“Some people think that girls’ and women’s ownership and use of these [mobile] devices will automatically lead to their increased interest in computing education options. That has not proven to be true.” – Lucy Sanders, USA
When you ask Lucy Sanders why it is imperative that more girls and women are involved in the world of computer science and technology, her answer is simple. “Women make up half the world’s population, they use technology as much as men and they are innovative technical thinkers,” says Sanders. “So if we want the best technology that we can get, we need diversity at the design table.”
As chief executive officer and co-founder of the National Center for Women & Information Technology (NCWIT), Sanders is doing her part to ensure that women not only have a place at the table, but that their place is front and center. NCWIT is a change-leader network of over 500 organizations, from K-12 through career, all working to significantly advance girls’ and women’s participation in computing. And, according to NCWIT, their efforts are paying off. Sixty-one percent of their university members are showing increased percentages of women in their computing degree programs. NCWIT’s Aspirations in Computing program supports thousands of young women with demonstrated capabilities in computing (over 1200 on college campuses). And they work with many partners, including code.org, to get “rigorous, relevant and inclusive” computer science education into every high school in the US.
“It’s not just a matter of equity and workforce readiness, but it’s also a very important matter of innovation and global competitiveness,” notes Sanders. As an award-winning computer scientist herself — Sanders earned the Bell Labs Fellows Award in 1996 for her work on leading-edge software architectures for telecommunications, and was inducted into the Women in Technology International organization’s Hall of Fame in 2007 – she knows first-hand the challenges of getting girls and women interested in computing and technology.
One major issue, she says, is lack of encouragement for young girls and women to go into careers in technology and computer science – jobs that Sanders believes women are very well suited for as they are flexible, creative and can be found in pretty much any industry or company. “Everybody can encourage a young girl to go into computing.”
It’s my pleasure to share today’s Daily Edventure with Lucy Sanders.
What drew you to the field of education? Why is it important to you?
Technology outreach efforts with under-represented groups led me to the field of education. Computing skills are essential for the workforce of the 21st century.
Can you tell us about a favorite teacher, or someone who made a difference in your education?
My high school advanced math teacher, Sandra McCalla. She was tough as nails, extremely high expectations, taught us computing. When you got a good grade on one of her exams you knew you had really accomplished something.
How have you applied technology in innovative ways to support your work?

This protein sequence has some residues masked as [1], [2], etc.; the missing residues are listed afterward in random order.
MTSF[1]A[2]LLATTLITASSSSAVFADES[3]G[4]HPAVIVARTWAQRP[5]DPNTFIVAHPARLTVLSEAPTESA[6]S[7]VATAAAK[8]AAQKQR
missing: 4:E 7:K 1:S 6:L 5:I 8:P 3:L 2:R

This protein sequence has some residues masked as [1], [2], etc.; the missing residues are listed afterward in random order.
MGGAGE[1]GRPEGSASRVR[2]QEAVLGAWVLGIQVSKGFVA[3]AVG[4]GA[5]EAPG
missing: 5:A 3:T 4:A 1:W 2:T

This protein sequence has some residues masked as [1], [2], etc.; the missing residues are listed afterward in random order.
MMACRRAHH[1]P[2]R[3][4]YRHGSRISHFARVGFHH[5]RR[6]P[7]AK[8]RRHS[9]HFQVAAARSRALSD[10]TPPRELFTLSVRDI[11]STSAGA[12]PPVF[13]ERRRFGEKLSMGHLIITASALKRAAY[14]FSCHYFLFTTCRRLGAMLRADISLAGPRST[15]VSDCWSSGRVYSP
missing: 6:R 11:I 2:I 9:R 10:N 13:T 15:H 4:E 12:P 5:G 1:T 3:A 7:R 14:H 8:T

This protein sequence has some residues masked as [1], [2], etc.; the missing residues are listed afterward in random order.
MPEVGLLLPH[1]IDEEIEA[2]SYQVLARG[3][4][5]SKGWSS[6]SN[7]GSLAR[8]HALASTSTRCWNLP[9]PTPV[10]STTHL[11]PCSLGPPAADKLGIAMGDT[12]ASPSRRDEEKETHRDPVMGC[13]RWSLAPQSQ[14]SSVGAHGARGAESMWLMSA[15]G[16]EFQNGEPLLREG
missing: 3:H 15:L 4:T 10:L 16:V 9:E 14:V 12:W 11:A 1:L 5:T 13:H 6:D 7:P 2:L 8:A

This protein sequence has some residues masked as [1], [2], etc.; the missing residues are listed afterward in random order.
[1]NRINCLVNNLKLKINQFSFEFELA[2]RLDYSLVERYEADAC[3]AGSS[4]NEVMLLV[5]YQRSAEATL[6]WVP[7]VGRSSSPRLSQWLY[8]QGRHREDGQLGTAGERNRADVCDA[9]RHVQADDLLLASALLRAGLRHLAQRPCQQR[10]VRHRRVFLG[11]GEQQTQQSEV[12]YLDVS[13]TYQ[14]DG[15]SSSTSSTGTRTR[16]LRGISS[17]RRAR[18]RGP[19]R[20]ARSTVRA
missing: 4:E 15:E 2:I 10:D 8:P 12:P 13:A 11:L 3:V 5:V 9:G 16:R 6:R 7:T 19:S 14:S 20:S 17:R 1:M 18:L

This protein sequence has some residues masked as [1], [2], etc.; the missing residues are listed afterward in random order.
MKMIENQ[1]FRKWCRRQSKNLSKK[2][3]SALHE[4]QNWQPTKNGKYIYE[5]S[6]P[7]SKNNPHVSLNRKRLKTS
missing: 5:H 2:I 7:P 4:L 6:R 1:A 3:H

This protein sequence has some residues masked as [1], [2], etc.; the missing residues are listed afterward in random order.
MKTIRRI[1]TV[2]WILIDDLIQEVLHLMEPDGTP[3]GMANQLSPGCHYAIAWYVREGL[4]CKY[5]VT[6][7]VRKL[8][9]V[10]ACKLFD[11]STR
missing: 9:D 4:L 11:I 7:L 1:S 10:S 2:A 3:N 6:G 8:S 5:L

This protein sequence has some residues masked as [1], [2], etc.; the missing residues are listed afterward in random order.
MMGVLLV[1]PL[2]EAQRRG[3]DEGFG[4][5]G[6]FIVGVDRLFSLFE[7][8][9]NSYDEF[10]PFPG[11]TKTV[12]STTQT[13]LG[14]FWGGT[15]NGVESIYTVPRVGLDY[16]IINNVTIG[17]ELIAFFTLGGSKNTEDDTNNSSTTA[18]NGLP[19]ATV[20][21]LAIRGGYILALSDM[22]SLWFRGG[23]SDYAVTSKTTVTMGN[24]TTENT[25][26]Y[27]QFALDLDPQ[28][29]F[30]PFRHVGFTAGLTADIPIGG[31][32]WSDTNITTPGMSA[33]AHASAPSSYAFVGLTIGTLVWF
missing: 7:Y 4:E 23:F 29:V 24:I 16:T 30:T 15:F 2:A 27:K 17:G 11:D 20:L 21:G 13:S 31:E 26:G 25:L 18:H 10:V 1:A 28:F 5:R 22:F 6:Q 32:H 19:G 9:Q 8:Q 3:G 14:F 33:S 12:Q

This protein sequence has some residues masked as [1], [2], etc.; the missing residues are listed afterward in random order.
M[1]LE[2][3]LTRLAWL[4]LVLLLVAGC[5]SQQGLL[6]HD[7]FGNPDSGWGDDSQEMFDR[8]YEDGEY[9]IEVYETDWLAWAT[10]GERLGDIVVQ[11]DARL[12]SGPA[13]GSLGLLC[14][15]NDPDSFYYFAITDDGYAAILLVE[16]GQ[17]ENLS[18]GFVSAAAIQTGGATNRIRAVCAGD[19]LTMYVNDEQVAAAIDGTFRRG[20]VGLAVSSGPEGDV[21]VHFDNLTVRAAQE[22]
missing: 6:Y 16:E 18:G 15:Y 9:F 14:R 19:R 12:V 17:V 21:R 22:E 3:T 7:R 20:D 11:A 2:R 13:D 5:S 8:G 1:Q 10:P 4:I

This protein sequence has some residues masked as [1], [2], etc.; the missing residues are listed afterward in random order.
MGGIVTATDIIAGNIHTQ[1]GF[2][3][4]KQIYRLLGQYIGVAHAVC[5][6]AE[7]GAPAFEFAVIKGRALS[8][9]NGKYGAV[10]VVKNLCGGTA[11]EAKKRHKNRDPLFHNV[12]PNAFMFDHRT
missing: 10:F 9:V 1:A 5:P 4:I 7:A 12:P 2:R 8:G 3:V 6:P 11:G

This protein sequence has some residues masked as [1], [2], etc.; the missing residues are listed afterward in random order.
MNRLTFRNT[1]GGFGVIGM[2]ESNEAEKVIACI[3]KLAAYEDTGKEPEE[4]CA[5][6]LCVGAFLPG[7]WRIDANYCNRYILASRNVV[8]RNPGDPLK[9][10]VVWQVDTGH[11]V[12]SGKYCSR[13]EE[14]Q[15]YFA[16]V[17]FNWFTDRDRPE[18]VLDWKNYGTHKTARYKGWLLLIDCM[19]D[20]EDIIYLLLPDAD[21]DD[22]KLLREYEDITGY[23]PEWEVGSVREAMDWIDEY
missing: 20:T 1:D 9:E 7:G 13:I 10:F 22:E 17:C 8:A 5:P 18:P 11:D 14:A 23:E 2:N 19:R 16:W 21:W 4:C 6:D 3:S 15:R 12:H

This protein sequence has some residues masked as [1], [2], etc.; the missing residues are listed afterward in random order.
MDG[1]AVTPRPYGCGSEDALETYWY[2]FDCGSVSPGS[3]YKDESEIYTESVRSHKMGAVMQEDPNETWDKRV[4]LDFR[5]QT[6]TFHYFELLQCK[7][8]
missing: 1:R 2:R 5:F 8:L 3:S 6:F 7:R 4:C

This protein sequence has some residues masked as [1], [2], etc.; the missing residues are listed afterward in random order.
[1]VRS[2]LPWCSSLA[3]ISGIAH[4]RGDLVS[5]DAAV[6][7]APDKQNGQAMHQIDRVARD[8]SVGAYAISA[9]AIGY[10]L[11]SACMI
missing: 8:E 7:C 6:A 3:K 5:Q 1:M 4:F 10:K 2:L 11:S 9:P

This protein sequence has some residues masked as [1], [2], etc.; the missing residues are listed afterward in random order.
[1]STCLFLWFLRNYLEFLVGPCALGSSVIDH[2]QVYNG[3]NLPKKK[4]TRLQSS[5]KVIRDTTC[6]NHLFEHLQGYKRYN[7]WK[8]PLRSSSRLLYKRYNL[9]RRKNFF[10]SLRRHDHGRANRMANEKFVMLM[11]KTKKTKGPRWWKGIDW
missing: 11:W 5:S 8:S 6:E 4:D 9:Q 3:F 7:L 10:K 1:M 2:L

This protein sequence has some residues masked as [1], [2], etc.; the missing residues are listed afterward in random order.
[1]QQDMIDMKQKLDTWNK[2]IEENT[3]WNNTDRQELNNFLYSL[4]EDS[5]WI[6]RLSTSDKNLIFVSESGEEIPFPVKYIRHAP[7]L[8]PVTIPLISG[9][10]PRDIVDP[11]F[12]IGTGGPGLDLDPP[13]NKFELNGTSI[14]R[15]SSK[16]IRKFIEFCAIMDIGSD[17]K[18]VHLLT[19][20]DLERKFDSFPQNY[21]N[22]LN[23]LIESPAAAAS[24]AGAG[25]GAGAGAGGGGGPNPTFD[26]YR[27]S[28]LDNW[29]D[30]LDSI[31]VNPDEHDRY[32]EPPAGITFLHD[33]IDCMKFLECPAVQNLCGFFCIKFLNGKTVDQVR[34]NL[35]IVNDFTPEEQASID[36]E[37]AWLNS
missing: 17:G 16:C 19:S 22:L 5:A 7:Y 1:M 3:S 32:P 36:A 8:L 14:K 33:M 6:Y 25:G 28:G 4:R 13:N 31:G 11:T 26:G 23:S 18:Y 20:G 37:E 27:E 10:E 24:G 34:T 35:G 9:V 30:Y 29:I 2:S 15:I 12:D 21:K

At the moment, we are making use of standard web platforms, content management systems and database systems to deliver our content to our members and to the general public. Our media partner, Turner Broadcasting, live streams our annual summit. We are beginning to work on mobile apps and also see an increased demand for video resources.
In your opinion, how has the use of apps, cellphones, and mobile devices changed education? And your work?
Some people think that girls’ and women’s ownership and use of these devices will automatically lead to their increased interest in computing education options. That has not proven to be true. So, from our perspective, we see these devices as a way to deliver content quickly to people, right when they need it.
In your view, what is the most exciting innovation happening in education today?
Efforts like the Khan Academy are very exciting.
Is there a 21st century skill (critical thinking and problem solving, communication, collaboration, or creativity and innovation) that you are most passionate about? Why?
Every student needs a course in the fundamentals of computing – they need a basic computer science course.
If you could give one educational tool to every child in the world, what would it be? Why?
Not sure it is a tool, but I would have every child implement, from start to finish, some type of exciting, meaningful software module, and explain to them how software is changing the world, solving the worlds’ problems, and perhaps even contributing to them.
What is your country doing well currently to support education?
The U.S. National Science Foundation has done an outstanding job promoting quality computer science education for all students. There is also a growing community of computing stakeholders working through efforts like Computing in the Core and code.org to get computer science to count in every state as a math/science credit for high school graduation. Also, Computer Science Education Week is becoming a strong promotion for computing.
How must education change in your country to ensure that students are equipped to thrive in the 21st century?
About Lucy Sanders
CEO and Co-founder, NCWIT
National Center for Women & Information Technology (NCWIT)
Boulder, Colorado, USA
- Birthplace: Indianapolis, Indiana
- Current residence: Boulder, Colorado
- Education: MS, Computer Science
- Website I check every day: CNN
- Person who inspires me most: My mother
- Favorite childhood memory: Playing in the stream in the back of our yard.
- Next travel destination (work or pleasure): work/Orlando
- When was the last time you laughed? Why? I laughed at our son’s dog watching TV.
- Favorite book: Alice in Wonderland by Lewis Carroll.
- Favorite music: Rock, country
- What is the best advice you have ever received? Treat feedback as a gift.
- Your favorite quote or motto: Facts are our friends.